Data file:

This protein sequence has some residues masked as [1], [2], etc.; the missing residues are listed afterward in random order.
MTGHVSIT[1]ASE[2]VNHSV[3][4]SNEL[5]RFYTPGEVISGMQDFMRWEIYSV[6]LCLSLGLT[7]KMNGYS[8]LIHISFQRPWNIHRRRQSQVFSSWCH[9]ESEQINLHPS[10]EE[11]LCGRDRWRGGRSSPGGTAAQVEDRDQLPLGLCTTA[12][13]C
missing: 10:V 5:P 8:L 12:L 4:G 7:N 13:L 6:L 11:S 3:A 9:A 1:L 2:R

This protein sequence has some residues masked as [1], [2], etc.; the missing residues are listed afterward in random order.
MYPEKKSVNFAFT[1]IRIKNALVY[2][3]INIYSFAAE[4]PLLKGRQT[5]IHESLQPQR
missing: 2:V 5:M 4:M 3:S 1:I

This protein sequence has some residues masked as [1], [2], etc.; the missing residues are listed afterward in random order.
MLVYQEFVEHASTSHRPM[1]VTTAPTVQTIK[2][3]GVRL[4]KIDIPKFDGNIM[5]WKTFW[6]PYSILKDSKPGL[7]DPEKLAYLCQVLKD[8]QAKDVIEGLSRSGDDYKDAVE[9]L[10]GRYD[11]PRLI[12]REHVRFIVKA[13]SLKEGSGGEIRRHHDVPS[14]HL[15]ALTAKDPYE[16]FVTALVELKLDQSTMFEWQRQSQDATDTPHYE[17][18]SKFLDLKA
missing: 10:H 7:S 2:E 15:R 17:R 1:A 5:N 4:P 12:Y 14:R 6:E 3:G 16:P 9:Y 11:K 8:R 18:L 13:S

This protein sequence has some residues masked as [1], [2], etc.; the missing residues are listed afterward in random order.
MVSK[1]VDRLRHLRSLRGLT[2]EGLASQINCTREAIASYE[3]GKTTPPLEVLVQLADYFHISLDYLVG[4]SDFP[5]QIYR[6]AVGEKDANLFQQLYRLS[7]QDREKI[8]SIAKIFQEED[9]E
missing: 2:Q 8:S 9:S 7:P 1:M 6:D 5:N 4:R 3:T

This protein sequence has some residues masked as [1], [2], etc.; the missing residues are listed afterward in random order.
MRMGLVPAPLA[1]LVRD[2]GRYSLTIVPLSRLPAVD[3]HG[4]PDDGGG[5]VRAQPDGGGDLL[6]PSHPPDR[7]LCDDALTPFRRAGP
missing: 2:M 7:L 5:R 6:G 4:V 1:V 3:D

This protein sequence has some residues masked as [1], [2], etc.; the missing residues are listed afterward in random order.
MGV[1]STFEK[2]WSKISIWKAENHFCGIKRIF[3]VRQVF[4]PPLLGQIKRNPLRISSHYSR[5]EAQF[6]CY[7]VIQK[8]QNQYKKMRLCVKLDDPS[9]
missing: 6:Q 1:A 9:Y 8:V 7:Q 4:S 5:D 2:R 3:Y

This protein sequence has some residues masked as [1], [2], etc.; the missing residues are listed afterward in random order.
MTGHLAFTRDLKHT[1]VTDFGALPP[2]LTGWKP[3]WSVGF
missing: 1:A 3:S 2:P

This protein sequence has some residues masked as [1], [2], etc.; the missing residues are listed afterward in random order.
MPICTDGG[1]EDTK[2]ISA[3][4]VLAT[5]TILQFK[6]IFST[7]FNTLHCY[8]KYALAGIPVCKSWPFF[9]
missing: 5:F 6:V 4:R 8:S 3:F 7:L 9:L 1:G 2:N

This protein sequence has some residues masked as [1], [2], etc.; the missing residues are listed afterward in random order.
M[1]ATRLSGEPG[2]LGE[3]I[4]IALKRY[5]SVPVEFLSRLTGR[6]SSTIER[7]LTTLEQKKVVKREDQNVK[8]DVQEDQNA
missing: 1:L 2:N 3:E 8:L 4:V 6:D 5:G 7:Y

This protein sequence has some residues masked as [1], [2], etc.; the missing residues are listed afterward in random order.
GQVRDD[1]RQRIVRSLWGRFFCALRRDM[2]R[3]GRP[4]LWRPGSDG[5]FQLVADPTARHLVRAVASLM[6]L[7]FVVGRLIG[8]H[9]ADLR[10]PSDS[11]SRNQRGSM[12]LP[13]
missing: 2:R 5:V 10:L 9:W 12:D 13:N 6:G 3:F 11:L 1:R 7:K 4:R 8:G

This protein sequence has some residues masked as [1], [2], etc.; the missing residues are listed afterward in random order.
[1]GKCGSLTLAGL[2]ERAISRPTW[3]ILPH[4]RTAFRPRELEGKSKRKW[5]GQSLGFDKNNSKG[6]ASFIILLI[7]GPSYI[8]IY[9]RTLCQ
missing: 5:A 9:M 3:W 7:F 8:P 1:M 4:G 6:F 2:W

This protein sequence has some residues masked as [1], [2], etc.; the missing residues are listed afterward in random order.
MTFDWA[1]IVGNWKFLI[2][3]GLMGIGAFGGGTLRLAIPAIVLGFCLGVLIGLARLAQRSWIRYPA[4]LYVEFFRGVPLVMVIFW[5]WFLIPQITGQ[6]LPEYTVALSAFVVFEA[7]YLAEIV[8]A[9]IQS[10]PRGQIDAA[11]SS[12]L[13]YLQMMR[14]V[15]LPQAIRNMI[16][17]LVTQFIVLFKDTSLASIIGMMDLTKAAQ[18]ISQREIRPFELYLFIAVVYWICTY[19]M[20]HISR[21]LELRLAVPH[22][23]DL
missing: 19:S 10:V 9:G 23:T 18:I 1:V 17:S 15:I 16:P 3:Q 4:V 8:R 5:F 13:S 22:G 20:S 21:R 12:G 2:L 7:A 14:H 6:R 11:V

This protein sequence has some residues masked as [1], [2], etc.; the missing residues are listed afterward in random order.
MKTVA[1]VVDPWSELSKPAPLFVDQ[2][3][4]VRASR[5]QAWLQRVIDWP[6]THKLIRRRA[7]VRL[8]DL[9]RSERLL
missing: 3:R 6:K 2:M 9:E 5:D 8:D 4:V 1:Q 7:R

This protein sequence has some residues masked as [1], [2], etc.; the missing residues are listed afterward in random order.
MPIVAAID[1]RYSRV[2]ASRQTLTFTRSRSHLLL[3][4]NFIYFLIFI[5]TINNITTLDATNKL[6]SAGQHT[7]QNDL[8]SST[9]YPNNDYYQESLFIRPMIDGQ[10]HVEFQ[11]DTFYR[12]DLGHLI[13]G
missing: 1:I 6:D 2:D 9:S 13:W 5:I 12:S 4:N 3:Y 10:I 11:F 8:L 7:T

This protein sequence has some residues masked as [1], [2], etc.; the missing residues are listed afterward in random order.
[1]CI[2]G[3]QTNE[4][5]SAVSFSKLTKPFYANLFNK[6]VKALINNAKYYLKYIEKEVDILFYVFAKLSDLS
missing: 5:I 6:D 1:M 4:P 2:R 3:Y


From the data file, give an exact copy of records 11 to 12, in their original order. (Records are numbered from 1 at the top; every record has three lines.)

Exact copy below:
This protein sequence has some residues masked as [1], [2], etc.; the missing residues are listed afterward in random order.
[1]GKCGSLTLAGL[2]ERAISRPTW[3]ILPH[4]RTAFRPRELEGKSKRKW[5]GQSLGFDKNNSKG[6]ASFIILLI[7]GPSYI[8]IY[9]RTLCQ
missing: 5:A 9:M 3:W 7:F 8:P 1:M 4:G 6:F 2:W

This protein sequence has some residues masked as [1], [2], etc.; the missing residues are listed afterward in random order.
MTFDWA[1]IVGNWKFLI[2][3]GLMGIGAFGGGTLRLAIPAIVLGFCLGVLIGLARLAQRSWIRYPA[4]LYVEFFRGVPLVMVIFW[5]WFLIPQITGQ[6]LPEYTVALSAFVVFEA[7]YLAEIV[8]A[9]IQS[10]PRGQIDAA[11]SS[12]L[13]YLQMMR[14]V[15]LPQAIRNMI[16][17]LVTQFIVLFKDTSLASIIGMMDLTKAAQ[18]ISQREIRPFELYLFIAVVYWICTY[19]M[20]HISR[21]LELRLAVPH[22][23]DL
missing: 19:S 10:V 9:G 23:T 18:I 1:V 17:S 15:I 16:P 3:Q 4:V 8:R 5:F 13:S 22:G 20:S 21:R 12:G 2:L 7:A 14:H 6:R 11:V